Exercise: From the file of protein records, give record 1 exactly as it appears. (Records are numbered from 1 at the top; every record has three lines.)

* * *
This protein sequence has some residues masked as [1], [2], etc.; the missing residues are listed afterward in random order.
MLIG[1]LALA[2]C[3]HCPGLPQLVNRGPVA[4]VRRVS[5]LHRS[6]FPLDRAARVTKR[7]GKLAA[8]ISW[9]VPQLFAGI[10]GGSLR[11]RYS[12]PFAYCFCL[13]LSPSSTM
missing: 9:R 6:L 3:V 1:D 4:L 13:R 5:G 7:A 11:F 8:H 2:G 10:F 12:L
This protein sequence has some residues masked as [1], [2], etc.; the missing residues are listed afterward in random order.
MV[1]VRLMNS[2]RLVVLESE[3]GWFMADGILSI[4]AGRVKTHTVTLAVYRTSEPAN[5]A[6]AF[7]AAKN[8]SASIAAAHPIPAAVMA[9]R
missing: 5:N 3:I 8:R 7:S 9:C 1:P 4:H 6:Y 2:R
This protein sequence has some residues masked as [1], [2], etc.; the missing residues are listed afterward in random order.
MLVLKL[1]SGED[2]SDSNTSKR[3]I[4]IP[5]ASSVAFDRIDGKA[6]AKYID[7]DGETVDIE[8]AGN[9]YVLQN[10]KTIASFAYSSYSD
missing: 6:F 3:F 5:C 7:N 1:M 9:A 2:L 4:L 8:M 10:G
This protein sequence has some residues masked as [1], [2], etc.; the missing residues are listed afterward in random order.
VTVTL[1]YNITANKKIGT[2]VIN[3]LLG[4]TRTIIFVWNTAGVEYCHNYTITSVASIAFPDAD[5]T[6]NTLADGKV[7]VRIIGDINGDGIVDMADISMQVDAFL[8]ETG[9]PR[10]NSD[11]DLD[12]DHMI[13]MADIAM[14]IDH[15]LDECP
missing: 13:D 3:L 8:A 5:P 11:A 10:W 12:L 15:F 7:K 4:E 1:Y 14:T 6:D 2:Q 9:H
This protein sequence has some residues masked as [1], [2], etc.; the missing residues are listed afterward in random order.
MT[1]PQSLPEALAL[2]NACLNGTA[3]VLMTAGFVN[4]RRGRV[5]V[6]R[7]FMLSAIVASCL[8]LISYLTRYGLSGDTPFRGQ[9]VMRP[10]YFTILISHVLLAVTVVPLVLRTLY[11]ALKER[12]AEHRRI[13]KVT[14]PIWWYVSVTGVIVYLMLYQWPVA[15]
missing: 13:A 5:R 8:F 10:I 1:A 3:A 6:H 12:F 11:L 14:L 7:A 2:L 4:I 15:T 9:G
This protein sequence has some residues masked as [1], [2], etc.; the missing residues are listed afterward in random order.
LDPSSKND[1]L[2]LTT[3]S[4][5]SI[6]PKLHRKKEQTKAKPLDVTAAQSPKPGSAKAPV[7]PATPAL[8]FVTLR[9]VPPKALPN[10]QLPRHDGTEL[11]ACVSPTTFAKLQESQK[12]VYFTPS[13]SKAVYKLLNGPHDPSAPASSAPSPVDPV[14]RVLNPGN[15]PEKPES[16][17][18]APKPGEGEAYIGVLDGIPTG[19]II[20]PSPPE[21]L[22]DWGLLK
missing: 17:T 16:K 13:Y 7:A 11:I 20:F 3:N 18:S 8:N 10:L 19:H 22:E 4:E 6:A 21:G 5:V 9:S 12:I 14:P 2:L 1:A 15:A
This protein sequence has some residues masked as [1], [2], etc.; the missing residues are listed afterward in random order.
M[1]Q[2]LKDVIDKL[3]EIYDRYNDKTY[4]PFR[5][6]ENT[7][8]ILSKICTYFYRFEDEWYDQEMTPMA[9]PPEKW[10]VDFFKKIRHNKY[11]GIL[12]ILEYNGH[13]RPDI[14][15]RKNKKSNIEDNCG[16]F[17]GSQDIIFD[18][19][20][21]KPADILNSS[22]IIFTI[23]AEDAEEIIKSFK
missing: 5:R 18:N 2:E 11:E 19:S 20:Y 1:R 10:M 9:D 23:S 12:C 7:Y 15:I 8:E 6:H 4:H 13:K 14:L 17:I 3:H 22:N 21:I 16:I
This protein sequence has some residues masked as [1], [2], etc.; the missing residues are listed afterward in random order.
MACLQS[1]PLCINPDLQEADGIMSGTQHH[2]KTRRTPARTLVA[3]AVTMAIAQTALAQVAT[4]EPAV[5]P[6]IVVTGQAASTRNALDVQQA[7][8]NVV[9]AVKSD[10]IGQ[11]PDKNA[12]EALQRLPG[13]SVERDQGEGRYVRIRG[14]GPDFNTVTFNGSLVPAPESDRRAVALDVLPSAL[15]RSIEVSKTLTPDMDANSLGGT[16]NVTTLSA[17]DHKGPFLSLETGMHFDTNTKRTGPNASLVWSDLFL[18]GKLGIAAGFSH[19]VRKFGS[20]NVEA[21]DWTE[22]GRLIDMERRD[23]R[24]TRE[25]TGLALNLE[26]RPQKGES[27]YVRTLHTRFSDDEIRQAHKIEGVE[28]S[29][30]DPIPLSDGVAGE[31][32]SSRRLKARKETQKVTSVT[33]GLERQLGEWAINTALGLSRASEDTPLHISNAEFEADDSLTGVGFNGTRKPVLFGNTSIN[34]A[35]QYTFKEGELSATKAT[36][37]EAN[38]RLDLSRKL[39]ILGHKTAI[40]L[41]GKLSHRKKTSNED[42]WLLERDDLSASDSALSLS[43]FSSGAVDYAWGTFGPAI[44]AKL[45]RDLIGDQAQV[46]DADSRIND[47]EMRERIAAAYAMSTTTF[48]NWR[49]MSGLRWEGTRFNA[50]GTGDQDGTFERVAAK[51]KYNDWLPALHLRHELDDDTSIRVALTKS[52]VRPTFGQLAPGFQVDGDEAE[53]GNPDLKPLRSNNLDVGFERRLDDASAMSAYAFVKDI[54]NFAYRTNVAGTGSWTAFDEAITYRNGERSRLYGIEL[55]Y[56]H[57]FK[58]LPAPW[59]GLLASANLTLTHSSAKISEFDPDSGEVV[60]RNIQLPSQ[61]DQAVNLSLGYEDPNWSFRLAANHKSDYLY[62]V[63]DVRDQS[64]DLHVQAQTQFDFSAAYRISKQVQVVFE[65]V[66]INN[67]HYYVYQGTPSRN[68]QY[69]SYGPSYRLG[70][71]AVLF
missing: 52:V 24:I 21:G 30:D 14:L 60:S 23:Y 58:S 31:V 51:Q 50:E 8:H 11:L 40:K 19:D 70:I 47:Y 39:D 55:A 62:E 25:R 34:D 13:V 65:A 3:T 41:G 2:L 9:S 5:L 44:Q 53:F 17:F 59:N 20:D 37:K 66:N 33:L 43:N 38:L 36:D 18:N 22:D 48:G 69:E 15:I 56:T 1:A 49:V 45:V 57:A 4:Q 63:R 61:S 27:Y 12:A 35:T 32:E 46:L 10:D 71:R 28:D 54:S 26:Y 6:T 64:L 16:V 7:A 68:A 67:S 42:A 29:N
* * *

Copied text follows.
This protein sequence has some residues masked as [1], [2], etc.; the missing residues are listed afterward in random order.
MLIG[1]LALA[2]C[3]HCPGLPQLVNRGPVA[4]VRRVS[5]LHRS[6]FPLDRAARVTKR[7]GKLAA[8]ISW[9]VPQLFAGI[10]GGSLR[11]RYS[12]PFAYCFCL[13]LSPSSTM
missing: 9:R 6:L 3:V 1:D 4:L 13:R 5:G 7:A 11:F 8:H 2:G 10:F 12:L